heteronomous


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heteronomous

 [het″er-on´ŏ-mus]
subject to different laws; in biology, subject to different laws of growth or specialized along different lines.

het·er·on·o·mous

(het'ĕr-on'ō-mŭs), Do not confuse this word with heteronymous.
1. Different from the type; abnormal.
2. Subject to the direction or control of another; not self-governing. Compare: autonomous.
[hetero- + G. nomos, law]

heteronomous

/het·er·on·o·mous/ (het″er-on´ah-mus)
1. in biology, subject to different laws of growth; specialized along different lines.
2. in psychology, subject to another's will.

heteronomous

(hĕt′ə-rŏn′ə-məs)
adj.
1. Subject to external or foreign laws or domination; not autonomous.
2. Biology Differing in development or structure.

het′er·on′o·mous·ly adv.

het·er·on·o·mous

(het'ĕr-on'ŏ-mŭs)
1. Different from the particular type; abnormal.
2. Subject to the direction or control of another; not self-governing.
[hetero- + G. nomos, law]

het·er·on·o·mous

(het'ĕr-on'ŏ-mŭs)
1. Different from the type; abnormal.
2. Subject to direction or control of another.
[hetero- + G. nomos, law]

heteronomous

subject to different laws; in biology, subject to different laws of growth or specialized along different lines.
References in periodicals archive ?
Don Manuel is a powerful synthetic character: he is a saint and a tragic hero, he performs "me's" associated with a heteronomous ethic and an autonomous one, he is an individual ethical subject unthinkable outside the world that he himself creates through a myth that he cannot believe but that, paradoxically, he needs for himself as well.
And unlike Tillich's new vantage from America in 1946, ours is not solaced by any recent vanquishment of a force of heteronomous evil like Nazi Germany or Imperial Japan.
Being only therefore, as he says, ontically heteronomous, it cannot be an ideal object* But if it is to have the separate essence postulated by his argument, it has to be in some sense transcendent, (8) even as it always "seems to dissolve" in the "manifold variety" of its readings.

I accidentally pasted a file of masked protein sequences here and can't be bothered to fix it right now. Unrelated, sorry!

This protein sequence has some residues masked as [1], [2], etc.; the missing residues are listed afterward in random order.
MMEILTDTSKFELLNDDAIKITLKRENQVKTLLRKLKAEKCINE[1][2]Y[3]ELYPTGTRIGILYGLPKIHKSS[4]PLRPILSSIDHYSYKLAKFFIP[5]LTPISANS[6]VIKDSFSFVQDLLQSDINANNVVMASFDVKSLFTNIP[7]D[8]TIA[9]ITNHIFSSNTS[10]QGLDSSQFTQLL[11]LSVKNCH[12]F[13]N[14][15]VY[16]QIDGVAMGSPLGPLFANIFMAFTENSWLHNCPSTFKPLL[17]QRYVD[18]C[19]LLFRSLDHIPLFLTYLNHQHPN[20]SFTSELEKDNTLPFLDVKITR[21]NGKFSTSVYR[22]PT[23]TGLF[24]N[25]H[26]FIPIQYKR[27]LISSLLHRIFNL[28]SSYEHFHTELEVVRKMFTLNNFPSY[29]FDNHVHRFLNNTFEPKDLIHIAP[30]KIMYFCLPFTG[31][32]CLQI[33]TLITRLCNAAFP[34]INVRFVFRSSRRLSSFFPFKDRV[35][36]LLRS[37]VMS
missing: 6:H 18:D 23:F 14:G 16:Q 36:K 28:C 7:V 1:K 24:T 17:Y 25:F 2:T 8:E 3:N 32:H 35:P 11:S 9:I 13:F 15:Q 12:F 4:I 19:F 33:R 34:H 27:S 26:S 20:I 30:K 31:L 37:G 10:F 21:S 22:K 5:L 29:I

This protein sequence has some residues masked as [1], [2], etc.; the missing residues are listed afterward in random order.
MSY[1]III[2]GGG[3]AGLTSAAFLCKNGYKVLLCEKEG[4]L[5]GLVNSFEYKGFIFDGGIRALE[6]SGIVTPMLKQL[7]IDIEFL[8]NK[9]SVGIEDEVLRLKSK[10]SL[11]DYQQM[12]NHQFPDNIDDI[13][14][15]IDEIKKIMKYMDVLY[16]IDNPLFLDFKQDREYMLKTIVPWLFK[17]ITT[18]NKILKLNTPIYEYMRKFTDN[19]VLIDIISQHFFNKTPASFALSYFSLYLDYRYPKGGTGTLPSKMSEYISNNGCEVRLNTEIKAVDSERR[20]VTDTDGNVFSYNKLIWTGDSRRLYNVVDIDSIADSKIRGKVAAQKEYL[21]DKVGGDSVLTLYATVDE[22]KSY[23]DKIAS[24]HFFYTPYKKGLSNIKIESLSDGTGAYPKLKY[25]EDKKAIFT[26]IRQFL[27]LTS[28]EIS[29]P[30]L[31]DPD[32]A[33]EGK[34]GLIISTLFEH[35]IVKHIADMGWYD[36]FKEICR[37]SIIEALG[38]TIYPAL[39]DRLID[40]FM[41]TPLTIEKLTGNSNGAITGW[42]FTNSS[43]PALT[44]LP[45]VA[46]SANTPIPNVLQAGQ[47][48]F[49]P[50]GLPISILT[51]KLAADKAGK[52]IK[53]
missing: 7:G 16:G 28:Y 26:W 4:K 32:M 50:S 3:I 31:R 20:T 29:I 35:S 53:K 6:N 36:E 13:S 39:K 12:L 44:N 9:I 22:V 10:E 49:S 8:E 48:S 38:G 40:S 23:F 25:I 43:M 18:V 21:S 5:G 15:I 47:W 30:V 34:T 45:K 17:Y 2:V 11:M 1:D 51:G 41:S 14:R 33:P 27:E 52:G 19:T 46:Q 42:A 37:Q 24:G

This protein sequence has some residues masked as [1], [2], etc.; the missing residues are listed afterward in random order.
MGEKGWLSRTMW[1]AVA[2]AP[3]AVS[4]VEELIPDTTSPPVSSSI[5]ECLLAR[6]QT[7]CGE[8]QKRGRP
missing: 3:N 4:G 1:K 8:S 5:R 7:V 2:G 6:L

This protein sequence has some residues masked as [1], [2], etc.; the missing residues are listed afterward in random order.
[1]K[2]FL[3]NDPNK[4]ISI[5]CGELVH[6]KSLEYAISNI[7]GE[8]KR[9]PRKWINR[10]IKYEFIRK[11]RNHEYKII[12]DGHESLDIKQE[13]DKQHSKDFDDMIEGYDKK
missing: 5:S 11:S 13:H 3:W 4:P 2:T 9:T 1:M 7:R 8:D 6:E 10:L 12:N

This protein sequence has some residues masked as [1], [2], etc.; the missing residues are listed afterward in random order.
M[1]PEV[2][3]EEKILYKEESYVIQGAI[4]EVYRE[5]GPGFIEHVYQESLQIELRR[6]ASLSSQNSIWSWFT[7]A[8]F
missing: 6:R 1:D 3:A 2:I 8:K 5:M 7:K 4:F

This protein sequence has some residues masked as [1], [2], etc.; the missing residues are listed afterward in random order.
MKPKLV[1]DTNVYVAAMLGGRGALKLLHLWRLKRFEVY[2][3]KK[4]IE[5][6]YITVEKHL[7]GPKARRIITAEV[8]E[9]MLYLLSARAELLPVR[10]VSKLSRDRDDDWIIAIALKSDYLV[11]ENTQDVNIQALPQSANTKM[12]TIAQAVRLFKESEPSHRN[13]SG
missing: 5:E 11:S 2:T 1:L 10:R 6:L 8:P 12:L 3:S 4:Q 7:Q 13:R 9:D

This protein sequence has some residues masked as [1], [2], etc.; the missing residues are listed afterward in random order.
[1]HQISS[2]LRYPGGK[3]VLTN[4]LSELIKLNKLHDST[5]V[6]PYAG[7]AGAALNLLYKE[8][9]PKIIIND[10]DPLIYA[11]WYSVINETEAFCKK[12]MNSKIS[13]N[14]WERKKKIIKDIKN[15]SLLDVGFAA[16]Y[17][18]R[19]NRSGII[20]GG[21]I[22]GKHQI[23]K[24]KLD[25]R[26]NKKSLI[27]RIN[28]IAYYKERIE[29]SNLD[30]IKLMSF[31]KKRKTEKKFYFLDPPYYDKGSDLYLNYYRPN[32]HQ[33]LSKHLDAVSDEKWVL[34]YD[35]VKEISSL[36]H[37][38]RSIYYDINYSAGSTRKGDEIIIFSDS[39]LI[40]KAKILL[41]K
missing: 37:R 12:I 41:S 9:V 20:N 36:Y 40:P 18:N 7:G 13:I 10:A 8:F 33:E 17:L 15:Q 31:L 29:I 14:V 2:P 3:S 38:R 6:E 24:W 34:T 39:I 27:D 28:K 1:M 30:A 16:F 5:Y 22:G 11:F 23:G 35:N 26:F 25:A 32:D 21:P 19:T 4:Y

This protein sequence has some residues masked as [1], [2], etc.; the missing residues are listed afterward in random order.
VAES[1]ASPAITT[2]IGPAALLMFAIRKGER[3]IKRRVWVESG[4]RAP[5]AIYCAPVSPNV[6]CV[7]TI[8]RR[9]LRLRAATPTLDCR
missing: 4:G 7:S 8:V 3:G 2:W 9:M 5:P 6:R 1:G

Reasons for doing right Stage 1: avoid breaking rules avoid punishment and Heteronomous morality that are backed by submission to power of punishment, blind authorities.
intrinsic affective control by means of heteronomous state and market constraints.
This tension--what in Piagetian terms would be characterized as "seeking an autonomous moral self via heteronomous means"--is well summarized by Peters's (1966) classic description of the "paradox" of moral education: "The palace of reason has to be entered by the courtyard of habit" (p.
To advance her own heteronomous interests at the expense of others would allow external facts in the world to determine the course of her conduct; yet to act at all she must presume herself capable of acting on her own will, on grounds supplied not by contingent fact but by her own faculty of reason.
If full emancipation from the heteronomous rule of the unconscious is an unattainable chimera, it is the task of each individual to strive toward an always incomplete autonomy (see Adorno 151-53).
The moral personality is something to which the empirical self is subject, and its authority is secured by its autonomy vis-a-vis the empirical determinations of the worldly, heteronomous self.
B]y calling the jews superstitious, Kant defined rational autonomy as freedom from both the empirically and religiously given, over and against Judaic, which he characterized as the heteronomous, as the superstitious and irrational.
Reactions to Supervision in a Heteronomous Professional Organization.